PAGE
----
Weekly Feature

2016-01-14 / Front Page

Psych Center closure about money, say opponents


Joseph Barone, a former patient at the Western New York Children’s Psychiatric Center, helps Assemblyman Michael Kearns place a sign shaming the state in front of the abandoned house at 980 East and West Road. 
Photo by Jennifer Waters Joseph Barone, a former patient at the Western New York Children’s Psychiatric Center, helps Assemblyman Michael Kearns place a sign shaming the state in front of the abandoned house at 980 East and West Road. Photo by Jennifer Waters Another budget season is threatening the existence of the West Seneca Developmental Center and the Western New York Children’s Psychiatric Center.

Assemblyman Michael Kearns gathered with advocates for the center in front of the abandoned state property at 980 East and West Road on Friday to discuss Albany’s lack of response to his requests.

“We’ve come to the conclusion that the State of New York wants to close the Western New York Children’s Psychiatric Center permanently so they can RFP the total property and make it an opportunity for a developer,” Kearns said, referring to a request for proposals. “That is unacceptable.”

The assemblyman said he will continue to fight in Albany to save the center and show that members of the community will not stand for blight in their neighborhoods.

Kearns wrote a letter in November asking for an update of the request for proposal that Empire State Development said would be drafted in conjunction with the Office of General Services in an effort to remedy the issue of vacant buildings and group homes connected to the Children’s Psychiatric Center and the West Seneca Developmental Center.

The property in total is valued at an estimated negative $18 million.

Local officials say the property needs to be renovated and put back into use. The state plans to close the facility and transfer the children being treated there to the Buffalo Psychiatric Center in downtown Buffalo.

“This is the budget where we need to make the decision of whether we keep this facility open permanently,” Kearns said.

David Chuddy, a former social worker at the Developmental Center and advocate for the children, said he never thought he would spend his retirement on this issue.

“That place has healed them, has healed their families, and for the last two years we’ve been lobbying, and nobody thinks [closing the center] is a good idea, other than Gov. Andrew Cuomo and the Office of Mental Health,” he said.

During his 32 years at the center, Chuddy said the state typically looked to close, combine or merge facilities that are troublesome.

“The Western New York Children’s Psychiatric Center by the state’s own data is their top facility for providing psychiatric care,” he said.

The center boasts the lowest readmission rate for children being treated, Chuddy said, which means it has been a successful facility for the state.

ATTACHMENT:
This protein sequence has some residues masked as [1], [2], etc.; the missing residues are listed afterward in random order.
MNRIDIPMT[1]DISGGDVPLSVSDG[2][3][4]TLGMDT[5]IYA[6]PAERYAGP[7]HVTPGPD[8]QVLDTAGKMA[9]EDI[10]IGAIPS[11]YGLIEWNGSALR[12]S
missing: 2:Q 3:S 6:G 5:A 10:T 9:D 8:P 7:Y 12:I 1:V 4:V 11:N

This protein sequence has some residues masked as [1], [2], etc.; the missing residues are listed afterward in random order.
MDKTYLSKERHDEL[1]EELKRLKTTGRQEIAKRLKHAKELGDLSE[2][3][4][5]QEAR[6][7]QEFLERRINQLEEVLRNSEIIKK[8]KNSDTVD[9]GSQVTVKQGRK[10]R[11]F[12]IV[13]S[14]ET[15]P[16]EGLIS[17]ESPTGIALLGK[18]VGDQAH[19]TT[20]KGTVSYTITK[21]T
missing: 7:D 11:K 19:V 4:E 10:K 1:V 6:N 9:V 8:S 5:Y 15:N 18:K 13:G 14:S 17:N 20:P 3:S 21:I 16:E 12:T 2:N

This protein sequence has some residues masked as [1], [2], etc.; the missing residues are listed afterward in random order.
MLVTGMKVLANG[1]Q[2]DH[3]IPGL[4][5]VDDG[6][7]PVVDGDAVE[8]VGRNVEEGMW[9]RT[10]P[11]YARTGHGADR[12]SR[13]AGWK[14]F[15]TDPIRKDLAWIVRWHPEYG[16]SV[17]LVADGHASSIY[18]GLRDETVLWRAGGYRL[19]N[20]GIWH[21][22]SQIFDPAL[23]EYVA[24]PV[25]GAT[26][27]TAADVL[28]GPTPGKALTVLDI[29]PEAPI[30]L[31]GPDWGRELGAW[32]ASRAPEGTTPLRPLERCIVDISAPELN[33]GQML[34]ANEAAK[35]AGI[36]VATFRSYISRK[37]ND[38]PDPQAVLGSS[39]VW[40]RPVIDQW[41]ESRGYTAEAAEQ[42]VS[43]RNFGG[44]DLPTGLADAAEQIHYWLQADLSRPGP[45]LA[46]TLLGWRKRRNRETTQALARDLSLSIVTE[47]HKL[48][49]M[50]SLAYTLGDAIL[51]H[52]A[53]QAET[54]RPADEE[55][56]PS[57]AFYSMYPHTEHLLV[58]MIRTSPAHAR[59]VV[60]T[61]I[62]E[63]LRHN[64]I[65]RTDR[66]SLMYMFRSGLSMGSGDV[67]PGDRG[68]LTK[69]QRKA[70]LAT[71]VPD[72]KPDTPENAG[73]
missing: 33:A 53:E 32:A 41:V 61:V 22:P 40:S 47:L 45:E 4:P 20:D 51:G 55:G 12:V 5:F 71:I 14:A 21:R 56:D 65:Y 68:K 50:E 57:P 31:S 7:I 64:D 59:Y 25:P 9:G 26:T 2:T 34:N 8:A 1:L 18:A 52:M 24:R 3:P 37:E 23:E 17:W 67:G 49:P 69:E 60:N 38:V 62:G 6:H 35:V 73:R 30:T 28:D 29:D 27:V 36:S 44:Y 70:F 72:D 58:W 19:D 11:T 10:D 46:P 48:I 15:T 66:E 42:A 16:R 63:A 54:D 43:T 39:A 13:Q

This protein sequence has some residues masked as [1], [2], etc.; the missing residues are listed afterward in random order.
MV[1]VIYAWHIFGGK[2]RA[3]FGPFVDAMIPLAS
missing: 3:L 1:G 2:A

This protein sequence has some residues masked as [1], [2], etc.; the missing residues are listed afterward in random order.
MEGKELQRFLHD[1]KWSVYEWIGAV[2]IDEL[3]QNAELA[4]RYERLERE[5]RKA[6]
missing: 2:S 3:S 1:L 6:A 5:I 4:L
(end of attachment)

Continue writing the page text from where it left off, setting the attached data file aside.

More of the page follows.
“They’re telling us with straight faces that it’s not about the money.

They say they’re going to enhance services for kids. How? By closing this facility and spending $12 million to renovate four floors of the Strozzi building downtown,” he said.

Chuddy said he spoke to three members of the state division of the budget, who told him the state would be able to save $4 million in operating costs by closing the center and moving the children.

“They’re saying it’s not about the money and it’ll be better for the kids,” he said. “It’s a land grab, and they’re sacrificing these kids. It’s unconscionable. The state needs to fix this property and leave these kids here because this is where it works.”

Joseph Barone, a former patient at the Children’s Psychiatric Center, spoke out against the proposed move.

“To have a place that’s suitable for teenagers, and especially for kids, and then move them in with adults. I don’t think it’s appropriate,” he said. “This center is designed for kids and teenagers like myself.”

Barone said he spent eight months in the center after numerous hospitalizations.

“It wasn’t until I stayed here that I actually haven’t been back there once. This place has helped me beyond belief, and it wasn’t until I got here that I got the help I need. Now I’m doing much better, and it’s good,” he said.

Chuddy and the officials argued that a low readmission rate saves more money than closing the center would by eliminating extensive, intense mental health care throughout the duration of a child’s adult life.

Kearns said one letter he received in response to the property stated there are “several decisions to be made.”

“That is a smoking gun. The state is holding off on any public input about the Developmental Center so that they can close the Psychiatric Center. That is my belief until someone can prove otherwise,” Kearns said.

Chuddy said the advocates are hoping to stop the closure and the move through the legislative process.

“We need money in the fiscal year 2016-17 budget, and the flip side of that is, although the state said it’s going to go ahead with plans to renovate [the Strozzi building], they don’t have any money in the budget to do the renovations,” he said.

Once stopping the closure of the center has been successful, Chuddy said, the plan is to raise awareness about the effects the center has on children and families.

“The fear everyone has is that this is a land grab,” Chuddy said. “We’re doing the same thing we’ve been doing, and we’re just trying to yell louder and longer, and let them know we’re not going away.”

The hope, he said, is that if the advocates can stop the closure for a third time, the state will give up on the idea.

email: jwaters@beenews.com

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